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Confessions of a car mechanic

July 13, 2011
By Larry DeHays

Do you dread having your car fixed? You are not alone. The following are some techniques developed through my 35 years in the business, which can ease the pain, and also a confession from the mechanics’ side of it, which may make me a spy, but I hope to help you understand their thinking. (Inside information.)

Suppose you’ve taken your car in for a simple oil change, and they tell you that you need multiple repairs, naturally totaling multiple bucks. Bummer. Can you believe that the repairs are necessary, and their estimates are competitive? How do you find out for sure? We have ways to make it happen.

First, since you have doubts about what you’ve been told, it means you don’t trust the people you’re dealing with. So you’re behind the eight ball now because you didn’t look for a trustworthy shop before you really needed one. The technique involved here is to move your routine preventive maintenance jobs (like oil changes) around to various shops, to find someone you like dealing with. Then when (not if, but when) something happens requiring repairs, you know who to go to. If you’ve been using the super-cheap/super-fast lube joints, you won’t know any good mechanics. They wouldn’t work in lube-only joints.

Now, since you’re in this jam, here are some techniques to get out of it. You need second, or even third opinions. If the other opinions are in agreement with the first, it’s a good sign that the repairs are necessary, and prices are competitive. If they differ, you have to keep going until two of them agree. To get these opinions, there are some more techniques involved. Don’t just call around to other shops for estimates.

You want to know if each of these repairs are necessary, and no mechanic can tell that without seeing the car for himself. Also, no good shop will offer an estimate on a repair “sight unseen.” The reason is that every repair comes with “snags.” Only a careful inspection can expose these problems, and the problem “snags” will affect the cost. If a shop estimates it low, and has to raise the price to cover the “snags,” it looks like they are ripping you off. If the shop estimates it high, to cover possible “snags,” but none are there, it looks (again) like they are ripping you off. If the shop resists giving a “sight unseen” estimate, they may be accused of being evasive. Damned if they do, damned if they don’t. It’s one of the main reasons mechanics are not trusted, and it’s actually caused by consumers insisting on estimates over the phone, “sight unseen.” Let them all look at it for accurate estimates, and no “5 o’clock surprises” will happen.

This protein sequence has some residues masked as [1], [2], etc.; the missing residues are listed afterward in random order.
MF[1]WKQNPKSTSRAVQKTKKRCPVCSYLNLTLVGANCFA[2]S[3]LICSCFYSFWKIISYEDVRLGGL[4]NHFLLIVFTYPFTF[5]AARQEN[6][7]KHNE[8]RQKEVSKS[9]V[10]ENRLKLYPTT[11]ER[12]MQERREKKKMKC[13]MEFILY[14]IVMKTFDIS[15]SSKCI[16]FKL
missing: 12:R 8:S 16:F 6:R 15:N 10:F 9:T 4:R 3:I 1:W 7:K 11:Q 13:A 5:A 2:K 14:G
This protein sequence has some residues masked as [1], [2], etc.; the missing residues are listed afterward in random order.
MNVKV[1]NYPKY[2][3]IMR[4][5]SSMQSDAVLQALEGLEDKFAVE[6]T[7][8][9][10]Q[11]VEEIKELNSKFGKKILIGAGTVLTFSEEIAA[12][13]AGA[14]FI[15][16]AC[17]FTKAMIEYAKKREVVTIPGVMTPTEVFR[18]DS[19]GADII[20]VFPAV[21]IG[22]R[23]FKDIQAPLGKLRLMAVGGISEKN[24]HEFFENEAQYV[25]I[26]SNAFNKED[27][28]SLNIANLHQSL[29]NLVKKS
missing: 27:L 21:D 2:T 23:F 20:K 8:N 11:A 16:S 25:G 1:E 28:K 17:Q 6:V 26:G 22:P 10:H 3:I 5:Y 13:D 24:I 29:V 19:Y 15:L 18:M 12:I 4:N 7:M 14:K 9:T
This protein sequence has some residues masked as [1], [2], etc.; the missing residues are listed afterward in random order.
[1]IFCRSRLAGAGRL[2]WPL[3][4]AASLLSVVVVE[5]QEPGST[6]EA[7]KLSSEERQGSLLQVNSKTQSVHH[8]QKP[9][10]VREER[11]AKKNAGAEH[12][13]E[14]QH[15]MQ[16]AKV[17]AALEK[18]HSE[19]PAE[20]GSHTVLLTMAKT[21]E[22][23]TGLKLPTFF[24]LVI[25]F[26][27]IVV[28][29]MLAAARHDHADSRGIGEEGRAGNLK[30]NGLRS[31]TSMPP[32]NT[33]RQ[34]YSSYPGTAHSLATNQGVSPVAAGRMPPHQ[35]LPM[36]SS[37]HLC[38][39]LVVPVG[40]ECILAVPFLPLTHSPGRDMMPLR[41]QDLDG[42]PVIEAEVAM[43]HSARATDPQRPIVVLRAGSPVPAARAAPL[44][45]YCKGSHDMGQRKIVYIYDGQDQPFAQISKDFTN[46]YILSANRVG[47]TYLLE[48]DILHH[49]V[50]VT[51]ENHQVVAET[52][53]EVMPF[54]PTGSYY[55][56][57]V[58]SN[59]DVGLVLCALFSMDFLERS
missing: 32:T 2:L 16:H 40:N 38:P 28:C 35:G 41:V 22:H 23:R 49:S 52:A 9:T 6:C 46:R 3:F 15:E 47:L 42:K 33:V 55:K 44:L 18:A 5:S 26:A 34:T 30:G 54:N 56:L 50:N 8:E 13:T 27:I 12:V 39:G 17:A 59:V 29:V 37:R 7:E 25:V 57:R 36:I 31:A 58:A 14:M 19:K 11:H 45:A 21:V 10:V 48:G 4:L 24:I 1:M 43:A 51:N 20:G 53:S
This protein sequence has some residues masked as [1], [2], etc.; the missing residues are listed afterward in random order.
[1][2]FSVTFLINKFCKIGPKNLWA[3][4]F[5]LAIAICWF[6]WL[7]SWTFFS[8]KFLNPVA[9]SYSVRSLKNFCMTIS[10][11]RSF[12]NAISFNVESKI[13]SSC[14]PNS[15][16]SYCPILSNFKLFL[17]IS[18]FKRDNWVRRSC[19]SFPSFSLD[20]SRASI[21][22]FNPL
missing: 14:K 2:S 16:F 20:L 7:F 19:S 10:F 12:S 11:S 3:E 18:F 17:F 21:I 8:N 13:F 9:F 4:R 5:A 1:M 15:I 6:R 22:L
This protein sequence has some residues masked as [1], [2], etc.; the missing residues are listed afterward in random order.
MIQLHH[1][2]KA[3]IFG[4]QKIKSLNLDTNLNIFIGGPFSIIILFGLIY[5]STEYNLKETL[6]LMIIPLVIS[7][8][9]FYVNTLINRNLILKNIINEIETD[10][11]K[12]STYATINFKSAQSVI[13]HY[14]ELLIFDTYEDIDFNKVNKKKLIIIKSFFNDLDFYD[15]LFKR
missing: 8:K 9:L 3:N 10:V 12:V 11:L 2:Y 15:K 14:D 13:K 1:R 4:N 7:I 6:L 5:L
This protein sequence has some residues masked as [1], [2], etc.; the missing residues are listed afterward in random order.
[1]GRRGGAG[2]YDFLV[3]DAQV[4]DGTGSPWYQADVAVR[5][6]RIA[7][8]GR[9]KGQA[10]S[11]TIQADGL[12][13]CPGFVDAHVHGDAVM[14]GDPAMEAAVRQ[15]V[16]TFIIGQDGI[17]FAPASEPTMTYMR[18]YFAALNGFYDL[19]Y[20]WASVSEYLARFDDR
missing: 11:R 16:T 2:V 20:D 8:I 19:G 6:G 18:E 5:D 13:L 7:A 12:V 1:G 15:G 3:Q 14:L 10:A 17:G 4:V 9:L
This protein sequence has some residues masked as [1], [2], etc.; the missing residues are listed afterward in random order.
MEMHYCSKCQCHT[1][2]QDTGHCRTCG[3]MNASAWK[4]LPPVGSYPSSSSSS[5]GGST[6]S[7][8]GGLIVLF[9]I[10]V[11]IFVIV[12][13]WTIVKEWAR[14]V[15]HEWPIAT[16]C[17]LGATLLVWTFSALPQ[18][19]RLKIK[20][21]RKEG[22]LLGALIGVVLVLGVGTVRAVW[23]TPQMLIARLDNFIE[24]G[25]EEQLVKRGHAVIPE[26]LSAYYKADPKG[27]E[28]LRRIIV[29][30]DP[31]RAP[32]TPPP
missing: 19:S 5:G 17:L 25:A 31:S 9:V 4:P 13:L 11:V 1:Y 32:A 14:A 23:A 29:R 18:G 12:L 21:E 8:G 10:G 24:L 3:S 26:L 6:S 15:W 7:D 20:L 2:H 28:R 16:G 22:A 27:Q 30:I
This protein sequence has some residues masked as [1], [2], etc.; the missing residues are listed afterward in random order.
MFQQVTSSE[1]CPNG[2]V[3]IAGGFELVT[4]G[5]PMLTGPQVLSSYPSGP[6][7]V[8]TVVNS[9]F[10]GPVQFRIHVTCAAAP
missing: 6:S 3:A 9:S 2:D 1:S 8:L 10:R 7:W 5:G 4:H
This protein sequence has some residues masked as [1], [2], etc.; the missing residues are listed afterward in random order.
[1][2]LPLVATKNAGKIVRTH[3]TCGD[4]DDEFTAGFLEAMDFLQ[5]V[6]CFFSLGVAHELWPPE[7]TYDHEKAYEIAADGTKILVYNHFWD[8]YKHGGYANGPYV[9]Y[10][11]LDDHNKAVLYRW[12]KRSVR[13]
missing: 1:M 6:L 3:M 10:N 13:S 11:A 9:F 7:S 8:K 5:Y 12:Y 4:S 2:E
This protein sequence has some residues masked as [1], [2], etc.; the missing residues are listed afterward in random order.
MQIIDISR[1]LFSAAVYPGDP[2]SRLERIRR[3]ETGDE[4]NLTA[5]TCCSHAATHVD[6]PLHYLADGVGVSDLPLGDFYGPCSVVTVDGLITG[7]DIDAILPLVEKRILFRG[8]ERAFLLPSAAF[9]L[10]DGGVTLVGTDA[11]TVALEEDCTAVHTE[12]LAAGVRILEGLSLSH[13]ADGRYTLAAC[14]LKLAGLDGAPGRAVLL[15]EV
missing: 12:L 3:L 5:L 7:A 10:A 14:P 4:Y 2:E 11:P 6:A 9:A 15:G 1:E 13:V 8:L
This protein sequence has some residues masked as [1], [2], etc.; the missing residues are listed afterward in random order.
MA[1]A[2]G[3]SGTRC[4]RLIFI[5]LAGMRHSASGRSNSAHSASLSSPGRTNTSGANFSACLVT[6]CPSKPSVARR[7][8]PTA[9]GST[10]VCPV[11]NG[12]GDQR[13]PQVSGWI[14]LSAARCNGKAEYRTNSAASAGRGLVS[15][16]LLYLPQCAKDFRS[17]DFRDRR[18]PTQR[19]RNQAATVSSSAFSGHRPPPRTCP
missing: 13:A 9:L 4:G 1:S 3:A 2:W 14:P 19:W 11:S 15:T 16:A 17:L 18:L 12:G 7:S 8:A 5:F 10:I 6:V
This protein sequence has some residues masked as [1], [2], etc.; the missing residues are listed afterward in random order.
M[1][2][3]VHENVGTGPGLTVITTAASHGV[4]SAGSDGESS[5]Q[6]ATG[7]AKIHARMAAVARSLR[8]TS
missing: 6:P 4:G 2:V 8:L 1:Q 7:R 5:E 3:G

Are all of these repairs really necessary right now? Probably not. If you drove it in, you can drive it out, unless something catastrophic just happened and disabled the car. All of the repairs may be needed, but they can be prioritized. Safety comes first. Brakes, tires, and steering should not be put off. They can kill you. A miss in the engine, a faulty air conditioner, balky power window, small oil leaks, squeaks and rattles can wait if necessary. This could give you more time to find the money, and/or a shop you’re comfortable with. It might even be the first shop that found the problems. Miracles do happen, (with luck).

Now for the confession. All mechanics try to find every problem they can find with your car, every time they see it. Naturally they hope you will allow them to fix all of these problems right away, for their estimated prices. They will, however, prioritize the jobs if you ask, and maybe reduce the bill a little if they can. For instance, if the job is large enough, they won’t mind doing a little extra, or charging a little less to make the sale. The advantage for them is to stay busy and make a living. The advantage for you is to know about all the things that are needed on your car, so that you can start preparing for the repair jobs. Remember to hunt for that friendly shop when you’re not stressed-out by a breakdown. Start now.

Larry DeHays is the owner of DeHays Automotive Inc. of Fort Myers Beach at 17617 Broadway Ave. near Beach Bowl on San Carlos Boulevard (go to or call 466-3373). He has been an ASE Certified Automotive Technician for 35 years, and is an Arbitrator with the Florida Lemon Law Program, under the Florida Attorney General. His mechanic column will appear as a blog on our online site,, in the near future. It will act as an advisory and provide opportunity for exchanges for those who read it.



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